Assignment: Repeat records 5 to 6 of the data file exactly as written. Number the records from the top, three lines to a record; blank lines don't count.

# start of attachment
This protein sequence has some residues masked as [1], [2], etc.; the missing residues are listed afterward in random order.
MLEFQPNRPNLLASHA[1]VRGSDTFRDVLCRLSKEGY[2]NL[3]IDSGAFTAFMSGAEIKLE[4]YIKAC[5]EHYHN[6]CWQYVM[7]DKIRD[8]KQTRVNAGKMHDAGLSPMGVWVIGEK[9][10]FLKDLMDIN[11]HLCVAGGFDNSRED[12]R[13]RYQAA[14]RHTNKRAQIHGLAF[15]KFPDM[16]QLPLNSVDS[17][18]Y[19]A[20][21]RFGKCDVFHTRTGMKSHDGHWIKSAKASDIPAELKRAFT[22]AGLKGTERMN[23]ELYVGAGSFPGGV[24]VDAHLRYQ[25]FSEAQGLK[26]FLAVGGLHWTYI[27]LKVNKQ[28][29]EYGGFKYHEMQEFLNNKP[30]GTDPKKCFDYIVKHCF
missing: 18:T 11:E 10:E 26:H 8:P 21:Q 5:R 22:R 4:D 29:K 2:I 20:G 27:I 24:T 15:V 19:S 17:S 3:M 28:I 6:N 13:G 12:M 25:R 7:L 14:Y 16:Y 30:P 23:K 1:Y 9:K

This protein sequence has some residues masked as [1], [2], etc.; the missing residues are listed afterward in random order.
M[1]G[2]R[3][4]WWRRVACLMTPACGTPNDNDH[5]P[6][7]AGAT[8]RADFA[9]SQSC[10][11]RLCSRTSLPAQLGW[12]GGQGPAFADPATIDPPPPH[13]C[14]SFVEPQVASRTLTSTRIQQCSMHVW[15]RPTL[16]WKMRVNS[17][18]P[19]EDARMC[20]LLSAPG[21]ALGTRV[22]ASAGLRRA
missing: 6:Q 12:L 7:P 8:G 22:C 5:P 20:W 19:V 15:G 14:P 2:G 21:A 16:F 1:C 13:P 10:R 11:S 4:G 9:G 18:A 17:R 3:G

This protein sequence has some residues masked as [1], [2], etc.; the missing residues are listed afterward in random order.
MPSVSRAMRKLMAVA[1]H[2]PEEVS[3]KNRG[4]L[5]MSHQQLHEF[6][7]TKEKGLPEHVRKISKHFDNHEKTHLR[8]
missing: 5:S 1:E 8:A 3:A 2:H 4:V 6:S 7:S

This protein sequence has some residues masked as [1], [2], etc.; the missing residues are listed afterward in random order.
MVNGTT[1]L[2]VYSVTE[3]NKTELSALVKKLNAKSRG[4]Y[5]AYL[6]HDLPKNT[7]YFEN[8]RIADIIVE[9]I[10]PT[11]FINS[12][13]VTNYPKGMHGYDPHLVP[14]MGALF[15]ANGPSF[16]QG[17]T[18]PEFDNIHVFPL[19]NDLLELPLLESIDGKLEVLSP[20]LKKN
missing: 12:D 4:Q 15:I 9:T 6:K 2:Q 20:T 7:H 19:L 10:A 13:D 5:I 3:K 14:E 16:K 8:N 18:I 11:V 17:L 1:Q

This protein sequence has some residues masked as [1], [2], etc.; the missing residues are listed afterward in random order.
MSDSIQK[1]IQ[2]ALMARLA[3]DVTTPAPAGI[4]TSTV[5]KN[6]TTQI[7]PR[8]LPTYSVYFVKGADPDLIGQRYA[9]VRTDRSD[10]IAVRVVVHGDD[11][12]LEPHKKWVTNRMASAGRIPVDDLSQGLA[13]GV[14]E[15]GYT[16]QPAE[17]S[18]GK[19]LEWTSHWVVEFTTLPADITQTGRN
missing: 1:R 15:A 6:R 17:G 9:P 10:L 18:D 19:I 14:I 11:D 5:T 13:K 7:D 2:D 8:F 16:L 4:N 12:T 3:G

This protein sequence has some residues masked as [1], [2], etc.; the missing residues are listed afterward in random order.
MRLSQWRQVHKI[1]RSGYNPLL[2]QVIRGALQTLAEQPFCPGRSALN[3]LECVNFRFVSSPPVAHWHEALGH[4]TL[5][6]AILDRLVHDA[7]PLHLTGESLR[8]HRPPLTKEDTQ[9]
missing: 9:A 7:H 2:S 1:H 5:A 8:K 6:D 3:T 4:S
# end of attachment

This protein sequence has some residues masked as [1], [2], etc.; the missing residues are listed afterward in random order.
MSDSIQK[1]IQ[2]ALMARLA[3]DVTTPAPAGI[4]TSTV[5]KN[6]TTQI[7]PR[8]LPTYSVYFVKGADPDLIGQRYA[9]VRTDRSD[10]IAVRVVVHGDD[11][12]LEPHKKWVTNRMASAGRIPVDDLSQGLA[13]GV[14]E[15]GYT[16]QPAE[17]S[18]GK[19]LEWTSHWVVEFTTLPADITQTGRN
missing: 1:R 15:A 6:R 17:G 9:P 10:L 18:D 19:I 14:I 11:D 5:T 13:K 7:D 2:D 8:F 16:L 4:N 12:T 3:G

This protein sequence has some residues masked as [1], [2], etc.; the missing residues are listed afterward in random order.
MRLSQWRQVHKI[1]RSGYNPLL[2]QVIRGALQTLAEQPFCPGRSALN[3]LECVNFRFVSSPPVAHWHEALGH[4]TL[5][6]AILDRLVHDA[7]PLHLTGESLR[8]HRPPLTKEDTQ[9]
missing: 9:A 7:H 2:S 1:H 5:A 8:K 6:D 3:T 4:S